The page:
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The Pamphlet Collection of Sir Robert Stout: Volume 78

Dr. Findlay's Complete Sheep-stealer

Dr. Findlay's Complete Sheep-stealer.

If the fourteen days' delay in taking proceedings implies, on the supposition that Lambert's story was true, something like insanity on the part of the Company's staff, a similar deficiency must on the same hypothesis be attributed to the criminal. His engaging simplicity would at any rate be just as well fitted for opera-bouffe as the loving-kindness of those who were employed to trap him. It is true that he did not return those sheep with a polite note on the following morning, as Stuart had fondly hoped; and there was a sufficient reason, in he had not stolen them and did not know they were there But if Meikle betrayed no sign of that change of heart for which the Company's chief detective was praying, he at I rate justified that gentleman's good opinion in a fashion almost equally remarkable. For fourteen days those sheep remained on his land, and though Lambert did not think it worth while to look at them during the interval—(C. 180/724)—not a single one had been removed or tampered with when the police called Though Meikle's need was, according to Lambert, so urgent that he killed one as fast as he could lay his hands on it though he knew that there was a witness to his crime, that he had been previously suspected, and that there was a reward out for his conviction, he treated the other twenty-seven sheep exactly as though he had not known of their presence. By way of rebutting the natural presumption from this singular circumstance, Dr. Findlay described the practice of the sheep stealing expert as follows:—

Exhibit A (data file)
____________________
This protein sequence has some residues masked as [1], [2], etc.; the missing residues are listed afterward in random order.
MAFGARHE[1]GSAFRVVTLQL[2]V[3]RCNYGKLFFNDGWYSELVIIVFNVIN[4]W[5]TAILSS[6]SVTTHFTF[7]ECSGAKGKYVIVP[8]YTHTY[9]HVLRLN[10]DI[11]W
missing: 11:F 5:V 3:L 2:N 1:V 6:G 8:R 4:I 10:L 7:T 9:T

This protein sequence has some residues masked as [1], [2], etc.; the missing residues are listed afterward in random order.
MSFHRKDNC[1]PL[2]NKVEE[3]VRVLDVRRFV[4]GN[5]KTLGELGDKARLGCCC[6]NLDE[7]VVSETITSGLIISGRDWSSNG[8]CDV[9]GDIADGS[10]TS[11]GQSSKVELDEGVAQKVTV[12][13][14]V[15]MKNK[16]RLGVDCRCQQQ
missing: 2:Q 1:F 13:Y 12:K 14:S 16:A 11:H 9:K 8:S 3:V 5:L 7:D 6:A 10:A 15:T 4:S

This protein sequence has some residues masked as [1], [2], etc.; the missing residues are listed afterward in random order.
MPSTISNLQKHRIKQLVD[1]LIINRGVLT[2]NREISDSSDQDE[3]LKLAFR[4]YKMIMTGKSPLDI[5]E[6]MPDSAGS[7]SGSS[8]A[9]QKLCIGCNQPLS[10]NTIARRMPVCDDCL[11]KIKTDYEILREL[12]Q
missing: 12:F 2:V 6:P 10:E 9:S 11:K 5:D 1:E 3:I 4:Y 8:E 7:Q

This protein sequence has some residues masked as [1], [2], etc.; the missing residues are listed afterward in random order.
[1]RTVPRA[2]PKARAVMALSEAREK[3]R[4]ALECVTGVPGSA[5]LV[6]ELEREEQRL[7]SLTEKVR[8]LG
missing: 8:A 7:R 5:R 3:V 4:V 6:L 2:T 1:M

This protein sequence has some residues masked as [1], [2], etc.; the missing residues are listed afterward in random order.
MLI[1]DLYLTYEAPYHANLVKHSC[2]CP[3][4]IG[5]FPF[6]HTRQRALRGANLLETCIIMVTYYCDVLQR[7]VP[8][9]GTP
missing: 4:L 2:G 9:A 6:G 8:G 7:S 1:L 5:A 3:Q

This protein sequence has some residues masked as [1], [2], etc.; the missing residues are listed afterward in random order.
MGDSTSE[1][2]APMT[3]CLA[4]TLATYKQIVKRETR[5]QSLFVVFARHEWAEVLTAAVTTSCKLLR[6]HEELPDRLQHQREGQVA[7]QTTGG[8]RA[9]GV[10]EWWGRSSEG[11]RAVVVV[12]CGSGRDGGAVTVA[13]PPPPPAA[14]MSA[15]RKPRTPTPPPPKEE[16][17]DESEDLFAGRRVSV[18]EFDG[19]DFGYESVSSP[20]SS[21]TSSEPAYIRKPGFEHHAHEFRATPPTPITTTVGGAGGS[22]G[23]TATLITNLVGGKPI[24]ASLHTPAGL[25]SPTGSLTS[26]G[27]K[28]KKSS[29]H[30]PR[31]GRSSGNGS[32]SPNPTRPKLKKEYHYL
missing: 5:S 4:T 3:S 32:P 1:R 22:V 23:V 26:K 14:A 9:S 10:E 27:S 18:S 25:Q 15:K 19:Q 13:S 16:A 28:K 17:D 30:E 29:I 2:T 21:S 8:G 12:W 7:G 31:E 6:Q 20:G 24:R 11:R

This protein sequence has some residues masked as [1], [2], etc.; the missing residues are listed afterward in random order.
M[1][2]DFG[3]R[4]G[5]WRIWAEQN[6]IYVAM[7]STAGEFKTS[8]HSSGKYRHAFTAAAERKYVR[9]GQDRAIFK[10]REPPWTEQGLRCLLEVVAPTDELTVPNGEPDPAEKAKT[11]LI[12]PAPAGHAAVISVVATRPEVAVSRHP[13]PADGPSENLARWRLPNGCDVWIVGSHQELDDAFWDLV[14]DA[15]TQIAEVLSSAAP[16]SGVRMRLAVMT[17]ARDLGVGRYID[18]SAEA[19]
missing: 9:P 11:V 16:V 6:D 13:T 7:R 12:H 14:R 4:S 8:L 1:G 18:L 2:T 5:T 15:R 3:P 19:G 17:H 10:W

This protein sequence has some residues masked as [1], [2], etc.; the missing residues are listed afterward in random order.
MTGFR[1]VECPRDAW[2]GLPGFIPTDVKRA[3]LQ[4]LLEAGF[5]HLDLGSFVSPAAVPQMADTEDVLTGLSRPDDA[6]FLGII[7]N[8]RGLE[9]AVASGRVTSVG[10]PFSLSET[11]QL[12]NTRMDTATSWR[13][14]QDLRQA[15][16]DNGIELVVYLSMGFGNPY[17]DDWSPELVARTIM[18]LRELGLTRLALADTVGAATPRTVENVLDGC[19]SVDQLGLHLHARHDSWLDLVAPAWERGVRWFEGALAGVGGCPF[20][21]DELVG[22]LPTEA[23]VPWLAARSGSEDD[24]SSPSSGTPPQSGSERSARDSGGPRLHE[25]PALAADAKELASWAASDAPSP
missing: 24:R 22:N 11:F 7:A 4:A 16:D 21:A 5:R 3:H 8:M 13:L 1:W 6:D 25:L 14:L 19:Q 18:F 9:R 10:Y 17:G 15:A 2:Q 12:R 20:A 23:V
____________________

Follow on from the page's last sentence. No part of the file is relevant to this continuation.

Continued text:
"I understand that it is the recognised method of the practical sheep-stealer to bring upon his land a number—not a large number—say, twenty or thirty sheep, leave them there, and take them in one's or two's as they are required, so that if the owner comes along and the missing sheep are found, the thief may say, 'There they are in broad, open daylight. There's no concealment about their being here. I would not have left them there if I had stolen them, and you can take them away when you like.' That in practice has been page 29 found to be the method followed by the expert sheep-stealer, and so far as prima facie appearances are concerned, this is just precisely what was done here."—(C. III.)